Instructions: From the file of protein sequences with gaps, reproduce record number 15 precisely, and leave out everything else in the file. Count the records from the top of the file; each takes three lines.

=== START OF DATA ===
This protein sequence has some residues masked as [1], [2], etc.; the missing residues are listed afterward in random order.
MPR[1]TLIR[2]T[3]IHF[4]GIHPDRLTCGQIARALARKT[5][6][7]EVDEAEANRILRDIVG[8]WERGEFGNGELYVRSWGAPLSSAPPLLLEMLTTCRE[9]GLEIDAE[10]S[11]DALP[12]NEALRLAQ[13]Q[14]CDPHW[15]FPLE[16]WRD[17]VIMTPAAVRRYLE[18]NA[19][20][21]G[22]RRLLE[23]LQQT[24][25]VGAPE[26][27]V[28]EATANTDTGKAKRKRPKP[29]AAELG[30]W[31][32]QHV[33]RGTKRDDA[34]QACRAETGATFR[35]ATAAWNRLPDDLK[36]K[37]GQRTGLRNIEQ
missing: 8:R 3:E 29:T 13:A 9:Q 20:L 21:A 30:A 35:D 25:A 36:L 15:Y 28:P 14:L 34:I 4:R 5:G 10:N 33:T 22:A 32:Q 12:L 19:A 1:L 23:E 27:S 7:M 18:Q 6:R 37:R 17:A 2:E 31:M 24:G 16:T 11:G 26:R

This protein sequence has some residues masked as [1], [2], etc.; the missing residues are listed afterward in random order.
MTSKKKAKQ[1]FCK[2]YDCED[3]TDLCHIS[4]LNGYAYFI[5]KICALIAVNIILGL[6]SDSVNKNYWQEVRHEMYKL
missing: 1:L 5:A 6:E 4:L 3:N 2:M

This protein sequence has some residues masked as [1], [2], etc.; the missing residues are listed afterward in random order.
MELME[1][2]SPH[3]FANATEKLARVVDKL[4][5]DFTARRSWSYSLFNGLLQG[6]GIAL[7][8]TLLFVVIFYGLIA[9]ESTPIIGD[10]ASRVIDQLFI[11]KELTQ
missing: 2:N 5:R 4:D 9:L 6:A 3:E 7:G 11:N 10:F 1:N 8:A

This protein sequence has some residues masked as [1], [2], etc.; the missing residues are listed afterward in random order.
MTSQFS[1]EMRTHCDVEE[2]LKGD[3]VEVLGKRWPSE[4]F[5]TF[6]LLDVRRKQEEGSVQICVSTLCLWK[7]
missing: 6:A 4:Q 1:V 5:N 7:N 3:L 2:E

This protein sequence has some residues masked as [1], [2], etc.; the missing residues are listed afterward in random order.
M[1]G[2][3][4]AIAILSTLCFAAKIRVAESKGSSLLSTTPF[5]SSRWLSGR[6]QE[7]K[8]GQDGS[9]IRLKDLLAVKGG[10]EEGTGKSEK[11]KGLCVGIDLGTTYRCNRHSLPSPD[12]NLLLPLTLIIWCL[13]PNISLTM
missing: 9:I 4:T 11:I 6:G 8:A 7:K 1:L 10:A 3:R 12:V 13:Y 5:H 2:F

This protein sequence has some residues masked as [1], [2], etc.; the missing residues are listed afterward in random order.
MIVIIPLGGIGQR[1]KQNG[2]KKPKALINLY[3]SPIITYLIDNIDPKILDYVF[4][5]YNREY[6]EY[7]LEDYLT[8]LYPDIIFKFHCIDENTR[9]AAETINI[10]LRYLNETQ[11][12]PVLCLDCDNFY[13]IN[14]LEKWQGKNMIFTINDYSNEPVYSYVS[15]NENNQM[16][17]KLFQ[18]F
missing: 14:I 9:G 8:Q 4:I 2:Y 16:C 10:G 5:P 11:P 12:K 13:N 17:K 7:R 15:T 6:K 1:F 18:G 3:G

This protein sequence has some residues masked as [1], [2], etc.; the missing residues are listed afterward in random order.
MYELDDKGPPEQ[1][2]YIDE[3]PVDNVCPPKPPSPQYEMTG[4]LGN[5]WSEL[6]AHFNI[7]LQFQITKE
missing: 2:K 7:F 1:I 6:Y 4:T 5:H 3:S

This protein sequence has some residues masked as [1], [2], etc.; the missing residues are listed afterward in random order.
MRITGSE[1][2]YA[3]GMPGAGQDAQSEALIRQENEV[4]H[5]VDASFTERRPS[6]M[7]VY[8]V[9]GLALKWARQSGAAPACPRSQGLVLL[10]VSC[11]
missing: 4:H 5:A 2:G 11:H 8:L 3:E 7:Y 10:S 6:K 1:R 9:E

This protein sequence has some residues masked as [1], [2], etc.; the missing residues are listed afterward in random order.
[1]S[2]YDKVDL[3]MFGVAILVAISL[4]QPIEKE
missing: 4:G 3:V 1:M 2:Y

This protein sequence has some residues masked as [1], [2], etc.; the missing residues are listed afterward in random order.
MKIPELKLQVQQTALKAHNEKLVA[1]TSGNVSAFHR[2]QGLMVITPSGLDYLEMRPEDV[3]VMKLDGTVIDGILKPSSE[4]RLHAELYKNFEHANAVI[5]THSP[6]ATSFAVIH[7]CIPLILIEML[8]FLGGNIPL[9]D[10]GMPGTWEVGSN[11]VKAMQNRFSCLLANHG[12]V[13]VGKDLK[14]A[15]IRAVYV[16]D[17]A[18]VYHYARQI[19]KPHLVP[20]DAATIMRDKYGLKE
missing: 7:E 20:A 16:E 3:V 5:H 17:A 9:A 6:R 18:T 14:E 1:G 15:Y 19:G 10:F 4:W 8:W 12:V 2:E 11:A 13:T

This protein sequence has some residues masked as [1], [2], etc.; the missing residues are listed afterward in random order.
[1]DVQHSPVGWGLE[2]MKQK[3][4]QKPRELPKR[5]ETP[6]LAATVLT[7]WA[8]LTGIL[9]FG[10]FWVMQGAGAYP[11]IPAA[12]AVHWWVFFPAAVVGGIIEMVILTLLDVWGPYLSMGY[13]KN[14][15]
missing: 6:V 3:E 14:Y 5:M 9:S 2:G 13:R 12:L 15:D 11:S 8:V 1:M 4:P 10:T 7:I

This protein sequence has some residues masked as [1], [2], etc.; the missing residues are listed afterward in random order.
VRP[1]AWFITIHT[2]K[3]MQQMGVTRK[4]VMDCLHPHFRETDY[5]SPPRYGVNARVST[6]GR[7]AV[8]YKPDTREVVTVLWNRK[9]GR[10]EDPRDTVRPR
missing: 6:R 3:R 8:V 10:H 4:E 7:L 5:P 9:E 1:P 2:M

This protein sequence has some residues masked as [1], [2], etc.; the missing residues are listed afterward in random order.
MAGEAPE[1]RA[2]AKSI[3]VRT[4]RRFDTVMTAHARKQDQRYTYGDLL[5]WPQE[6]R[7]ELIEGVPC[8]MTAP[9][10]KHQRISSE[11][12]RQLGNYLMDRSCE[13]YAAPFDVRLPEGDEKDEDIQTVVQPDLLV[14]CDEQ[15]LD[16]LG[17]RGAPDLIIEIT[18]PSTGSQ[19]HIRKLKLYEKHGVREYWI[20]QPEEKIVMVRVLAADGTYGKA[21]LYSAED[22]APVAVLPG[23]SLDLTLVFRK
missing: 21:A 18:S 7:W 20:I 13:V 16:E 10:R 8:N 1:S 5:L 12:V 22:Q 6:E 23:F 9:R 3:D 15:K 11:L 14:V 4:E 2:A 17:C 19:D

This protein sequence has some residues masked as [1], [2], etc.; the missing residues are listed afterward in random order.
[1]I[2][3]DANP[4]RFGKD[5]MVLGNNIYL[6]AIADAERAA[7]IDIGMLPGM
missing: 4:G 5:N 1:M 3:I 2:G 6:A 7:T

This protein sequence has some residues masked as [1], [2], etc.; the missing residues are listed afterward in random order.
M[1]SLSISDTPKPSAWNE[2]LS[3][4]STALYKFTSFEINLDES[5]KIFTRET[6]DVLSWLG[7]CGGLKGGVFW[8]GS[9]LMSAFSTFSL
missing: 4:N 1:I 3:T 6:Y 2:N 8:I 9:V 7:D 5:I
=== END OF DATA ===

This protein sequence has some residues masked as [1], [2], etc.; the missing residues are listed afterward in random order.
M[1]SLSISDTPKPSAWNE[2]LS[3][4]STALYKFTSFEINLDES[5]KIFTRET[6]DVLSWLG[7]CGGLKGGVFW[8]GS[9]LMSAFSTFSL
missing: 4:N 1:I 3:T 6:Y 2:N 8:I 9:V 7:D 5:I